In reality (by that it is meant from an experiential point of view), they are one and the same. For a person inclined to introspection, the path of jnana-yoga or wisdom is recommended.
The key to such a path is atman- vichara or self-enquiry. For those who find comfort from placing the comfort of others before their own, the path of karma-yoga is advised.
Seekers who experience unblemished bliss in worshipping their deities are encouraged to follow the path of bhakti-yoga, and those who are easily inclined to quiet contemplation, the path of raja-yoga or meditation is suggested.
There are numerous other paths as well and some of these include shakti worship or worship of the Divine Mother, Tantra, Tamil Yoga Siddhantam and many others. But it is said that in the Kali Yoga, the path of devotion is perhaps the easiest path to God.
The aim of all paths lies in the accomplishment of a common goal: destruction of the ego or the elimination of ahamkara and mamkara.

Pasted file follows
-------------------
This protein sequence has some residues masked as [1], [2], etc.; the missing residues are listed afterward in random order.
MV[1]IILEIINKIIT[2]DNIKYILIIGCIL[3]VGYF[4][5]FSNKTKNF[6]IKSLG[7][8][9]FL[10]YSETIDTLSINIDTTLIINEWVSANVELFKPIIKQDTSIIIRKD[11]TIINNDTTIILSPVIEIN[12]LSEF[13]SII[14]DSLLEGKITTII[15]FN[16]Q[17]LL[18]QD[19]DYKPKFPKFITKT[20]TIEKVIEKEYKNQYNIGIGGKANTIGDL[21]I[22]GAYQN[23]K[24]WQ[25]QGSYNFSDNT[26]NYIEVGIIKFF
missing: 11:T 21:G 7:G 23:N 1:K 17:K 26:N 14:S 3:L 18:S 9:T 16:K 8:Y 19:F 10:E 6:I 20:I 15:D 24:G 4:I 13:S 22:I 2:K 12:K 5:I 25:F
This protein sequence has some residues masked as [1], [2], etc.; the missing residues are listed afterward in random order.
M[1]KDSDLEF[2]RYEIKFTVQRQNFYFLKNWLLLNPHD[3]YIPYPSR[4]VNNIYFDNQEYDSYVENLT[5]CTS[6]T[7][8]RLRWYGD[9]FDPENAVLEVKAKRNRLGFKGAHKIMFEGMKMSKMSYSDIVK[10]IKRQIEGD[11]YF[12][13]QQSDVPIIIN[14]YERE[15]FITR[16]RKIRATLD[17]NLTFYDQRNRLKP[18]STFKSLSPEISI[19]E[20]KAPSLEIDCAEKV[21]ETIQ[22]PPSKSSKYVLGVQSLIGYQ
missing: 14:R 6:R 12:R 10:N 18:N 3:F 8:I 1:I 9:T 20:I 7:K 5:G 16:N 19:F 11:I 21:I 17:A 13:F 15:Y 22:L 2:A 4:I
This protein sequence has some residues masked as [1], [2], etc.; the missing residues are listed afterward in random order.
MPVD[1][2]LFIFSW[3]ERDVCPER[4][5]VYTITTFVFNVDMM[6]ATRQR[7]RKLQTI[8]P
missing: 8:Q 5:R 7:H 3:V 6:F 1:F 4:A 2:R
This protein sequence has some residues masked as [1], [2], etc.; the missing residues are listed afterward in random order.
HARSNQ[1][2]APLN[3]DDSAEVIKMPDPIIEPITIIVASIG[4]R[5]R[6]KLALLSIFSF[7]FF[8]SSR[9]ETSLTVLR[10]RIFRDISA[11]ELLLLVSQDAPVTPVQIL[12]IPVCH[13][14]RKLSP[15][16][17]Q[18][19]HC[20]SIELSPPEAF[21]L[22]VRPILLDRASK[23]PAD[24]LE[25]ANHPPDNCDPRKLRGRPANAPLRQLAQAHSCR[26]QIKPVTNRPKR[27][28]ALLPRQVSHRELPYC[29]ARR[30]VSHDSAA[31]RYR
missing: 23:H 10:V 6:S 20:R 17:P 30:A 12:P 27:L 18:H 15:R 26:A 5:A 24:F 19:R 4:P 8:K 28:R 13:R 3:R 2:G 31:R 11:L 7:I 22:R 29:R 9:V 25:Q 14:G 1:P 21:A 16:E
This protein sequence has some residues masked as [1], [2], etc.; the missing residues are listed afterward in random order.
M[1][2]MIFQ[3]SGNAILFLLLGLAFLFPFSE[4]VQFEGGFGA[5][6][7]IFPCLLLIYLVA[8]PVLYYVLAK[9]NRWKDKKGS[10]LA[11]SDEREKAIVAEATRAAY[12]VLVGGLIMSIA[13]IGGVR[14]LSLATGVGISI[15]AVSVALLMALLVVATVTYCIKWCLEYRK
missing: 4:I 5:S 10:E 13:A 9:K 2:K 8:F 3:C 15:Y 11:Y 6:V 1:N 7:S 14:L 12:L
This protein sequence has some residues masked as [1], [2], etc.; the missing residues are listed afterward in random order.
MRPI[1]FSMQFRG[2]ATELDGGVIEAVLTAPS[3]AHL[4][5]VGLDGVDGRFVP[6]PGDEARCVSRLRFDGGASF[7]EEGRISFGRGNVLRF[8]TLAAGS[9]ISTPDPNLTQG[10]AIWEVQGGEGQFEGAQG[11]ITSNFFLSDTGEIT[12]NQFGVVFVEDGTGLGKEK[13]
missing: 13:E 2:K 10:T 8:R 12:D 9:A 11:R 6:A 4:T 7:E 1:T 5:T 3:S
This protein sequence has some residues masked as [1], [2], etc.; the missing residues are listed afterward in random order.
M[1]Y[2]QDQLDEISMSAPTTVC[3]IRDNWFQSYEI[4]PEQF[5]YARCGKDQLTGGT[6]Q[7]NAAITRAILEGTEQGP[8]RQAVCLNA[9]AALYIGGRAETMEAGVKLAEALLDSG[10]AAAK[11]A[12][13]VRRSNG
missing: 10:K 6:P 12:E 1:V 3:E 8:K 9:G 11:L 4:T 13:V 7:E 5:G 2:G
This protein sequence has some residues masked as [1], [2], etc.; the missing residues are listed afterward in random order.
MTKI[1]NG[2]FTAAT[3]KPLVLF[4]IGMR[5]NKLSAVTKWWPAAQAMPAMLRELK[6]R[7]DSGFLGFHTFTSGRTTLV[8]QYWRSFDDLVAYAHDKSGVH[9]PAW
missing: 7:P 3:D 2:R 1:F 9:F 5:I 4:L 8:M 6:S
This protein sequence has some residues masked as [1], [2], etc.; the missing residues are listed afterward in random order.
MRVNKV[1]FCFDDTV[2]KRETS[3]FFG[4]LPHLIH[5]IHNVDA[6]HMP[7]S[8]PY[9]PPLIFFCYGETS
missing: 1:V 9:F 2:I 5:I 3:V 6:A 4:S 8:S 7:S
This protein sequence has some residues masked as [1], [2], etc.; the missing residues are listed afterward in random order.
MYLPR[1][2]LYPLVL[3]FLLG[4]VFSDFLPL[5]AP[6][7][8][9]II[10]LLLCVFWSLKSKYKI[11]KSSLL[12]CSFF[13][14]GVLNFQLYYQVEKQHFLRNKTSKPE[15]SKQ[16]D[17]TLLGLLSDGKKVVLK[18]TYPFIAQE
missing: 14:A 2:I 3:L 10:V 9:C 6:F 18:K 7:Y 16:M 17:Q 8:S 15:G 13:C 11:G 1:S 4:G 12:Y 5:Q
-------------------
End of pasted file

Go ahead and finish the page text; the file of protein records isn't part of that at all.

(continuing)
It is maya that causes the Universal Self to identify itself with the limited human body, and so long as this identification is not decisively ruptured, the individual will continue to remain under its sway. Lord Krishna declares in the Bhagavad Gita that nature has endowed all individuals with the three gunas (attributes) including sattva (purity), rajas (activity) and tamas (sloth and indolence). No individual can escape these three alternating states of pure well-being, vigorous activity and indolence which occur in our lives as a daily experience.
A spiritual seeker will attempt to cling to the sattvic or pure state of well-being. Our real essence or the truth of who we are is said to be covered by five sheaths or layers, and it is important to penetrate these sheaths to arrive at the reality of who we are. These sheaths are said to correspond to the five elements and these in turn are said to correspond to five out of the seven yogic chakras (energy centers of the subtle body). The first of these five layers include the annamaya kosha, representing the earth element through food that symbolises the muladhara chakra located in the perineum. The second is the pranamaya kosha, representing the water element through vital breath that symbolises the svadhishthana chakra located behind the pubic region.
The third is the manamaya kosha, representing the fire element through the mind that symbolises the manipura chakra located behind the navel. The fourth is the vijnanamaya kosha, representing the air element through the intellect that symbolises the anahata chakra located behind the heart.